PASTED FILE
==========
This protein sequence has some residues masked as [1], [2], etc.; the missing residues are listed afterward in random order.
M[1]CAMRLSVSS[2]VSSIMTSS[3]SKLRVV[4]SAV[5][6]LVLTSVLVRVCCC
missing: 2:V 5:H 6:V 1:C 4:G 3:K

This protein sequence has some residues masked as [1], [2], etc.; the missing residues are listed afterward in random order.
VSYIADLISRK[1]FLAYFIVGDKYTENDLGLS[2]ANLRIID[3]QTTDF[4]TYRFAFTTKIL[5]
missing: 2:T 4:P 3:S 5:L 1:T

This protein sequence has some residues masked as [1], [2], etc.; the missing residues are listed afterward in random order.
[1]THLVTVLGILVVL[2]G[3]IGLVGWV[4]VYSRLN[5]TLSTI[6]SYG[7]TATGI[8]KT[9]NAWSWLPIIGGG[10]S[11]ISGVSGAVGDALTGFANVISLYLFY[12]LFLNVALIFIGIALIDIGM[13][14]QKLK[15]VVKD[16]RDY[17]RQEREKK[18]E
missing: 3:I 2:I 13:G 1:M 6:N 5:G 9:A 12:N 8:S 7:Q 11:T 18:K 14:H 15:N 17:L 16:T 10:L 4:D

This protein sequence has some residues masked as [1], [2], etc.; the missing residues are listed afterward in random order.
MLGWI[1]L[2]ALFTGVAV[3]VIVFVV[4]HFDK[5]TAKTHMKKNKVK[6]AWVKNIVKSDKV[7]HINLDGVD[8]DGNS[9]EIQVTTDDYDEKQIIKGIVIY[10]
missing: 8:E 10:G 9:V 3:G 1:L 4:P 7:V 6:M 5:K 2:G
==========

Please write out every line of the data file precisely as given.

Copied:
This protein sequence has some residues masked as [1], [2], etc.; the missing residues are listed afterward in random order.
M[1]CAMRLSVSS[2]VSSIMTSS[3]SKLRVV[4]SAV[5][6]LVLTSVLVRVCCC
missing: 2:V 5:H 6:V 1:C 4:G 3:K

This protein sequence has some residues masked as [1], [2], etc.; the missing residues are listed afterward in random order.
VSYIADLISRK[1]FLAYFIVGDKYTENDLGLS[2]ANLRIID[3]QTTDF[4]TYRFAFTTKIL[5]
missing: 2:T 4:P 3:S 5:L 1:T

This protein sequence has some residues masked as [1], [2], etc.; the missing residues are listed afterward in random order.
[1]THLVTVLGILVVL[2]G[3]IGLVGWV[4]VYSRLN[5]TLSTI[6]SYG[7]TATGI[8]KT[9]NAWSWLPIIGGG[10]S[11]ISGVSGAVGDALTGFANVISLYLFY[12]LFLNVALIFIGIALIDIGM[13][14]QKLK[15]VVKD[16]RDY[17]RQEREKK[18]E
missing: 3:I 2:I 13:G 1:M 6:N 5:G 9:A 12:N 8:S 7:Q 11:T 18:K 14:H 15:N 17:L 16:T 10:L 4:D

This protein sequence has some residues masked as [1], [2], etc.; the missing residues are listed afterward in random order.
MLGWI[1]L[2]ALFTGVAV[3]VIVFVV[4]HFDK[5]TAKTHMKKNKVK[6]AWVKNIVKSDKV[7]HINLDGVD[8]DGNS[9]EIQVTTDDYDEKQIIKGIVIY[10]
missing: 8:E 10:G 9:V 3:G 1:L 4:P 7:V 6:M 5:K 2:G